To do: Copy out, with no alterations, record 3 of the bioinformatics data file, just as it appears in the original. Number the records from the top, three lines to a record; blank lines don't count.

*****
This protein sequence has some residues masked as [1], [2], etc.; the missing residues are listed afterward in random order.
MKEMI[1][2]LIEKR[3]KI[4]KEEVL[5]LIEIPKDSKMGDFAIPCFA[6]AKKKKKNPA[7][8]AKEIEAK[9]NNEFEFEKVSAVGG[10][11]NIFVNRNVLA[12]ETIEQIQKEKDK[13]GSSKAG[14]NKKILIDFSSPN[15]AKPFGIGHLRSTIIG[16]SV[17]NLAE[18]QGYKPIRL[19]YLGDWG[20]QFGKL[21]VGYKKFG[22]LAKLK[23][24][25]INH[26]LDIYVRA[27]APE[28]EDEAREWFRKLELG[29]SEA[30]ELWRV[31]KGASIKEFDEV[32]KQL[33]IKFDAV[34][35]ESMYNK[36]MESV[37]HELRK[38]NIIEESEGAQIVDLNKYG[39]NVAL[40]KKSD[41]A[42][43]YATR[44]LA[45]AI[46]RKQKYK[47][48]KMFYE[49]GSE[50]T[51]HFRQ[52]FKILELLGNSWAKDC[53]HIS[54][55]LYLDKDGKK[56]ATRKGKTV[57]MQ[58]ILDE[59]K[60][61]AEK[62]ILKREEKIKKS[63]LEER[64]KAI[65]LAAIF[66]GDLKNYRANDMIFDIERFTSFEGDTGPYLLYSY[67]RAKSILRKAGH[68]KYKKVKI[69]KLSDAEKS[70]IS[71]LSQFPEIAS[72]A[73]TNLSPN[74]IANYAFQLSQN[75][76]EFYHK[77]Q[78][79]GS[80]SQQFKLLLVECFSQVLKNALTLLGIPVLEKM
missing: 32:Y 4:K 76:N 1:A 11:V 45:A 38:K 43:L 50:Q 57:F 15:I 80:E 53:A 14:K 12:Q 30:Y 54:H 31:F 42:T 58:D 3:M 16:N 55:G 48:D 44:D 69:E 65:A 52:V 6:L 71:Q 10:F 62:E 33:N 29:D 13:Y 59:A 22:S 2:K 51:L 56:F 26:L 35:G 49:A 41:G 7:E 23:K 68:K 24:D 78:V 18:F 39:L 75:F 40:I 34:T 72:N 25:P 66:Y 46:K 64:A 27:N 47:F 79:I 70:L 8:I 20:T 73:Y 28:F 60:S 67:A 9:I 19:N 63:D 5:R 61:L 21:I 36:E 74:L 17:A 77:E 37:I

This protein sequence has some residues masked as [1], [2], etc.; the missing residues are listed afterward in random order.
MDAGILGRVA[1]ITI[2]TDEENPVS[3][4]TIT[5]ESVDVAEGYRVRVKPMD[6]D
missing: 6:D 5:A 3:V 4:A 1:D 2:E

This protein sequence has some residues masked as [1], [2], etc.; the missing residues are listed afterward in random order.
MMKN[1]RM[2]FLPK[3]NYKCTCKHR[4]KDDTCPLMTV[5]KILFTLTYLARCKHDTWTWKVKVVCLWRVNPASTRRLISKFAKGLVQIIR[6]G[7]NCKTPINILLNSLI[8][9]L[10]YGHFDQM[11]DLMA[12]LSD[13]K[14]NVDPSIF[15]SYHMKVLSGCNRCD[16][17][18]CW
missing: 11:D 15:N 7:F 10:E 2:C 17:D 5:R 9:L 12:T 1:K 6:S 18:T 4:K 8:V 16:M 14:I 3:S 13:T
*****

This protein sequence has some residues masked as [1], [2], etc.; the missing residues are listed afterward in random order.
MMKN[1]RM[2]FLPK[3]NYKCTCKHR[4]KDDTCPLMTV[5]KILFTLTYLARCKHDTWTWKVKVVCLWRVNPASTRRLISKFAKGLVQIIR[6]G[7]NCKTPINILLNSLI[8][9]L[10]YGHFDQM[11]DLMA[12]LSD[13]K[14]NVDPSIF[15]SYHMKVLSGCNRCD[16][17][18]CW
missing: 11:D 15:N 7:F 10:E 2:C 17:D 5:R 9:L 12:T 1:K 6:S 18:T 4:K 8:V 16:M 14:I 3:S 13:T